Luis Medina: Renaissance man

Sam Barbee photo Luis Medina (26) earned first-team All-CRC this season as both a kicker and as a defensive lineman.

Football wasn’t Luis Medina’s first love. He grew up playing soccer and never thought about strapping on a helmet and shoulder pads.

But the sport began to draw him in. He became bored of soccer; it became monotonous to him. Then his friend, current Hermiston Bulldogs starting running back Cory Adams, invited him to go out for football in seventh grade.

“I didn’t know much about football besides just kicking,” Medina said Friday. “They gave me a shot at kicking and I made the team. I just fell in love with it and had a passion for it.”

Now, the senior is an integral part of the Hermiston football team that will play for the Oregon 5A state championship Saturday in Hillboro.

He said the atmosphere of the two sports is completely different. Football is about family, he said, and that constant, never-wavering support kept him in shoulder pads.

“It’s like another family,” Medina said. “We’re always together. That’s why football became my favorite sport.”

Six years later, Medina isn’t just an all-league kicker, he’s also an all-league defensive end as well as a quality running back.

“(Medina) is in a class by himself,” head coach Mark Hodges said.

But he didn’t start out that way.

In seventh grade, he started out as linebacker and a kicker, and he said he “wasn’t very good at” playing linebacker.

He didn’t give up. He kept playing, kept trying out, kept getting better.

As a freshman, Medina was a wide receiver and cornerback. He came in as a tall, skinny kid who didn’t know all that much about football. He kicked, but he was closer to the stereotypical kicker in terms of his size and aversion to contact.

He hit the weight room in the offseason between his freshman and sophomore years and bulked up to around 200 pounds, when his coaches told him they were moving him to defensive end.

From there, he started going to football camps with Bulldogs wide receiver Ethan Snow, and eventually he became the three-way player he is now.

“He showed a determination every day to get better,” Hodges said of Medina’s growth. “He has a real good motor, so it was just a matter of continuing to work and continuing to mature.”

As a kicker, Medina is one of the best, if not the best, in the region, and one of the best in the state. He consistently produces touchbacks on kickoffs and has a field goal range of about 50 yards. In Hermiston’s 12 games, he’s kicked off 87 times and had 51 go for touchbacks. He’s only missed six extra points and is 8 of 11 in field goals this season with a long of 44 yards. He hasn’t missed a field goal since Nov. 7 in the Bulldogs’ first-round playoff win over Sandy, and hasn’t missed a point after since the War on 84 win over Pendleton a month ago.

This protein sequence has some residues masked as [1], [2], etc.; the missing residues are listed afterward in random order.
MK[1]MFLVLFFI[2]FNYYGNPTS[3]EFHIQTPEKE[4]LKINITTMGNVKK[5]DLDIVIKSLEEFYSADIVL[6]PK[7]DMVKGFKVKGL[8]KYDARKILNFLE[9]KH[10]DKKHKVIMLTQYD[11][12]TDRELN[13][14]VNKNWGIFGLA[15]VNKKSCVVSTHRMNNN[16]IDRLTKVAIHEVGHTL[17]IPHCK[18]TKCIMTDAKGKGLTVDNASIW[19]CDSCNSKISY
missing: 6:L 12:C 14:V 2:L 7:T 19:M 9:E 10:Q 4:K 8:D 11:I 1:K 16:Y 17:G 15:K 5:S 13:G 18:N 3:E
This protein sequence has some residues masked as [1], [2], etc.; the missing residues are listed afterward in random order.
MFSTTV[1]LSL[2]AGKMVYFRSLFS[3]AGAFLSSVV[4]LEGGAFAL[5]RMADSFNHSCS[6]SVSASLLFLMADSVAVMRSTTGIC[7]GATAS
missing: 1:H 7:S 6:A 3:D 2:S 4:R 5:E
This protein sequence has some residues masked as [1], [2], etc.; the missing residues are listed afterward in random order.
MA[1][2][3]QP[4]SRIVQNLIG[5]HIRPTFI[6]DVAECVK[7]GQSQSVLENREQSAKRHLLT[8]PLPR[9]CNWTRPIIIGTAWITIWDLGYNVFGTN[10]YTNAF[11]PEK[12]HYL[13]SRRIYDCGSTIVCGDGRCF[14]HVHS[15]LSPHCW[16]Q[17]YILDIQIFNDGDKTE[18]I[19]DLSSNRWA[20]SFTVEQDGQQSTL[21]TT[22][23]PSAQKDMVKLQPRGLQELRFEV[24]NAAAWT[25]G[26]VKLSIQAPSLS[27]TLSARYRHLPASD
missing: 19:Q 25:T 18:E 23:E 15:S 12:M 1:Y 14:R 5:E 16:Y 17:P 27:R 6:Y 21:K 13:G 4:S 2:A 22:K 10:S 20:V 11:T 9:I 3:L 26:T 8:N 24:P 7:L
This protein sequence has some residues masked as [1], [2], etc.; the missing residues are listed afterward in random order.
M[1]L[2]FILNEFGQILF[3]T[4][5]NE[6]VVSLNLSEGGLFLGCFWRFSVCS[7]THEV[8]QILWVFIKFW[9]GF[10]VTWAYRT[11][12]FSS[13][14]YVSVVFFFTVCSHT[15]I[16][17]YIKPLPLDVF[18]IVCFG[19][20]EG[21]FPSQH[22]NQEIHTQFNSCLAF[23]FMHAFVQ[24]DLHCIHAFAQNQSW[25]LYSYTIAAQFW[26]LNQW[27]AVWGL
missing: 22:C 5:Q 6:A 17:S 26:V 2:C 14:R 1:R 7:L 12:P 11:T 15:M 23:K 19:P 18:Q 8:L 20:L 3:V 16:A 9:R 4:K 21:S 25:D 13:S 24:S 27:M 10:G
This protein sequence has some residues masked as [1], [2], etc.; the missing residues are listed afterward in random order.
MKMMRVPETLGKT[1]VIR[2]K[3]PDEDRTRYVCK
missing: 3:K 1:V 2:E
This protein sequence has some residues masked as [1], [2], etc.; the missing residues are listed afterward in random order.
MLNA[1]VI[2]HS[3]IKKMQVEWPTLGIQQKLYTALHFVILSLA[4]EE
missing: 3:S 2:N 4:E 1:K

His kicking foot has an impact on both the offense and the defense.

“He’s a weapon. He’s a rare weapon,” Hodges said. “He definitey has helped us with our field position game, and it’s defnitely a big aid to our defense because it doesn’t put our defense in a bad situation. It makes that defense a lot better.”

On offense, having a kicker with the range that Medina does has an effect on the offesive game plan.

“What it does is it gets you thinking about how you’re gonna approach working down there in that zone, in that area,” Hodges said. “You know you’ve got (those) three points up there, and you don’t want to give (those) three points up. It causes you to be smarter with the football and realize that, if you are smart with the football, you’re gonna at least be able to get a guaranteed three.”

His cousin, Juan Rodriguez, kicked for Hermiston and Western Oregon University, and has been a role model for Medina.

“I’ve always looked up to him,” the senior said of his cousin. “He was a great kicker, as well. That’s where I wanted to be a kicker like him. I want to thank him for everything that he’s done.”

As a defensive end, Medina has been very hard to block this season. He’s 6-foot, 205 pounds, he’s fast, and he’s strong. His numbers reflect the relative dominance he’s had from the right defensive end spot. He’s third on the team in sacks with 8.5, and third on the team in tackles for loss with 15.5. In all, he has 64 tackles, with 26 solos. Plus, he’s forced two fumbles, recovered another, and batted down three passes.

He’s very strong from the hips down, and he has good technique at the point of contact. Hodges said that’s one of the main reasons for his success up front.

“He has excellent anticipation on the snap counts, he gets off very quick,” Hodges said. “Hee uses his hands well. I think it’s his aggression and his motor. He’s unstoppable.”

As a running back, he’s buried on the depth chart by senior Adams and junior Sam Colbray. But it’s not because he’s a bad runner. He’s averaging 3.5 yards per carry this season and has scored a touchdown, and got a lot of second-half clock-burning carriers against Liberty in the quarterfinals, as well as a 54-yard kick return to start the game against the Falcons.

He’s buried on the depth chart because of he’s the kicker and a stand-out defensive end. According to Hodges, he’s just more valuable there.

“He’s irreplacable,” Hodges said.

With such a huge leg, Medina can almost certainly kick at the next level. As Hodges noted, not many schools offer scholarships for kickers, but it’s likely someone will take a chance on Medina by offering a roster spot as a walk-on. Hodges said some interest has been coming Medina’s way, but Medina hasn’t seen any of it yet.

Football wasn’t Medina’s first love, but it’s his current love, and he’ll take it as far as it can go.

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